Dining and theatergoing usually fit into an evening as well as most men fit into their old army uniforms. And the bulges are likely to obliterate the opening curtain.

Particularly when the theater has a 7:30 or 8 p.m. curtain on a week night, the most sensible plan is to eat a light meal near the theater and fill your crevices if necessary afterwards.While there are many restaurants near Washington's theaters, they are primarily notable for their lack of distinction.Thus, I have sought restaurants where good sandwiches, salads and casual - meaning rapid - meals are available, close to the major theatres but not necessarily within walking distance. At each of them a light meal (and sometimes a heavy meal) costs less than $20, allowing leeway for a sundae in Georgetown afterward.

Open Sunday through Thursday, 11 a.m. to 2 a.m.; Friday and saturday, 11 a.m. to 3 a.m. MC, V. No reservations except for five or more. Prices: Soups, sandwiches and salads average $3 to $4.

I have given up, for the time being, on the Arena Stage neighborhood. If any of the restaurants presents food worthy of its waterfront setting, I have yet to find it. In the meantime, Capitol Hill is close enough for a pre-theater supper, and serves the Folger goers as well.

Newest star in the Capitol Hill fireworks is the second branch of the American Cafe, and its neon star in the window appropriately identifies it. This American Cafe includes a market, so maybe the dining compromise for Arena patrons is an impromptu picnic from the American Cafe to be eaten on the waterfront.

In the past year or two the American Cafe has refined its act. Its soups now start with fresh stocks, and compete with any in town, whether spinach or vichysoisse. Its sandwiches are large and pretty, some of them such as the rare roast beaf or pate or fresh turkey being outstanding. Others are good but need small adjustments: more corned beef and less violent heating for the reuben, fresher rolls and more meat for the Italian sub, which at least has excellent meats and seasonings. In general, the sandwiches are American classics -- club, hot turkey with gravy, chili dog, barbecue -- done with care and sometimes an innovative touch. The barbecue, which is wonderfully smoky, is probably unique in being served on a croissant. But it works.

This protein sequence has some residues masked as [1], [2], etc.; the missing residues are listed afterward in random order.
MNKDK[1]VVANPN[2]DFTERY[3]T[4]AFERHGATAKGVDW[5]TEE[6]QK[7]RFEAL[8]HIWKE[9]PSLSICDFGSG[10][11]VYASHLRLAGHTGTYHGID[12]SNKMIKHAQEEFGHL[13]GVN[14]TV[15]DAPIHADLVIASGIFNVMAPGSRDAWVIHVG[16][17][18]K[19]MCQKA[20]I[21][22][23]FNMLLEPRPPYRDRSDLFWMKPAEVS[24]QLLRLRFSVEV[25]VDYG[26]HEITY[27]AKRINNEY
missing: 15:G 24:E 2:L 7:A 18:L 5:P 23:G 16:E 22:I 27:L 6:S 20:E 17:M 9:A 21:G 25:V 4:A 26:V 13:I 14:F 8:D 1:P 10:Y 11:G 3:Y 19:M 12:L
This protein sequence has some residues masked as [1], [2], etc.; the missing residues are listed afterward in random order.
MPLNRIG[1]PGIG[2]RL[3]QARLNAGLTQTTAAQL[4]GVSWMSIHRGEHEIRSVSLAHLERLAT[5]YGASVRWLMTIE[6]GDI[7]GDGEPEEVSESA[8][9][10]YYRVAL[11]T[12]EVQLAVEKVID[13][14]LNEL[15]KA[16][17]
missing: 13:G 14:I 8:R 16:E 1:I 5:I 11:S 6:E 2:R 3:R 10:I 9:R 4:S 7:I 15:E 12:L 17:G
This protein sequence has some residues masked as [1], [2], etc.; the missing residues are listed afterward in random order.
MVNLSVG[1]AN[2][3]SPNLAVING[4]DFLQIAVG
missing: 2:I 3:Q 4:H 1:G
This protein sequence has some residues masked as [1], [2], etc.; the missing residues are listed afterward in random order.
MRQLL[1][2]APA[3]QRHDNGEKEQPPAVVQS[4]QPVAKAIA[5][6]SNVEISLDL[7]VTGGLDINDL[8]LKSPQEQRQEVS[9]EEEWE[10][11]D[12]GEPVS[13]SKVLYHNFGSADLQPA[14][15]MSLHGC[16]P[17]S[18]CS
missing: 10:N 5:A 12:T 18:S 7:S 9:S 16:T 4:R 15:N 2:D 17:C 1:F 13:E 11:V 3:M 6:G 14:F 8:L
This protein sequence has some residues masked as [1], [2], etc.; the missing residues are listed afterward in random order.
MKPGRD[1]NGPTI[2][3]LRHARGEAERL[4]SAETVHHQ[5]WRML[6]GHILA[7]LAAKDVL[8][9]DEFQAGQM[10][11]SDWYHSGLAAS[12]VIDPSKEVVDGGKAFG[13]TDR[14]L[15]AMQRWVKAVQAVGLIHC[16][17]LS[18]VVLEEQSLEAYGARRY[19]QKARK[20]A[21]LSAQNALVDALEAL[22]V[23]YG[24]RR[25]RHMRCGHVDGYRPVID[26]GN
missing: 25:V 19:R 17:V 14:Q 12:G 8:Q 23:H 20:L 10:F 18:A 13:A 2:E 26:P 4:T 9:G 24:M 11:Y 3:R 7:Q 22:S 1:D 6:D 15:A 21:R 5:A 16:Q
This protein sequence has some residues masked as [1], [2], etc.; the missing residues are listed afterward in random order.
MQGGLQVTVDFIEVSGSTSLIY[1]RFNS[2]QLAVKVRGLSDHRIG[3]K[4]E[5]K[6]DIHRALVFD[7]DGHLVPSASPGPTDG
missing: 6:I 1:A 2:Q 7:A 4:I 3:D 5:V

The American Cafe boasts of its croissants. And well it should. It can also boast of its spicy, tomatoey chili and its fragrant meat and vegetable salads (don't miss the tarragon chicken, the sesame noodles and the eggplant salad, which is one of the town's best versions of caponata). Sometimes the salads could use more restraint with herbs, and the coleslaw is unexpectedly bland, but they are certainly above the ordinary. Among hot entrees, some still taste like experiments; lamb stew with ginger, for instance, had been reheated to a mush, and its vegetable-flecked rice ring tasted much less interesting than it looked. But one experiment has continually shown spectacular results. The daily main dish pie -- some days sausage, some days ham with vegetable -- is an inspired blend of meats, vegetables and cheese in the lightest, butteriest, flakiest, best-decorated puff pastry seen outside (or even usually inside) a French restaurant.

For theatergoers the American Cafe shows a dangerous tendency to lag in its service. It is not that the waiters lack energy, but that they are working very hard to please too many people. They seem to be doing a dozen things at once, and too often your dinner is No. 13.

So you may have to skip dessert, which is too bad. You could, however, take along a piece of pecan pie (rich and buttery and usually served too cold anyway) or imported-from-Brooklyn cheesecake that is rich and heavy enough to survive the journey well. Brownies are chewy and moist. Carrot cake is like ultranutritious spice cake. The grandiose desserts are sundaes and crepes with Haagen-Dazs ice cream and superior whipped cream and fresh fruits and rivers of thick fudge.

This cafe does have a liquor license, and uses it for a delicious (partly because it is not too sweet) pina colada, for a bloody mary that needs to reverse the proportions of tomato juice and hot pepper, and for a nice little wine list (although two reviews of the special Franciscan Vineyard chardonnay found it both times a dud).

The new American Cafe is more spacious than the first, and its shine of metal ceiling and mirrored walls is better softened by the neutral fabrics and wood. It is a gentler setting, more relaxing yet still looking like a high-budget stage set. Although it makes me feel like part of the chorus in an urban musical, I enjoy the part. I only wish somebody would raise the white lamps that hang over the tables so they neither echo nor interrupt one's line of vision.

But that is nitpicking. The American Cafe does more than a sandwich shop is ordinarily expected to do. And if it is meant to be a reflection of today's America, we can like what we see of ourselves.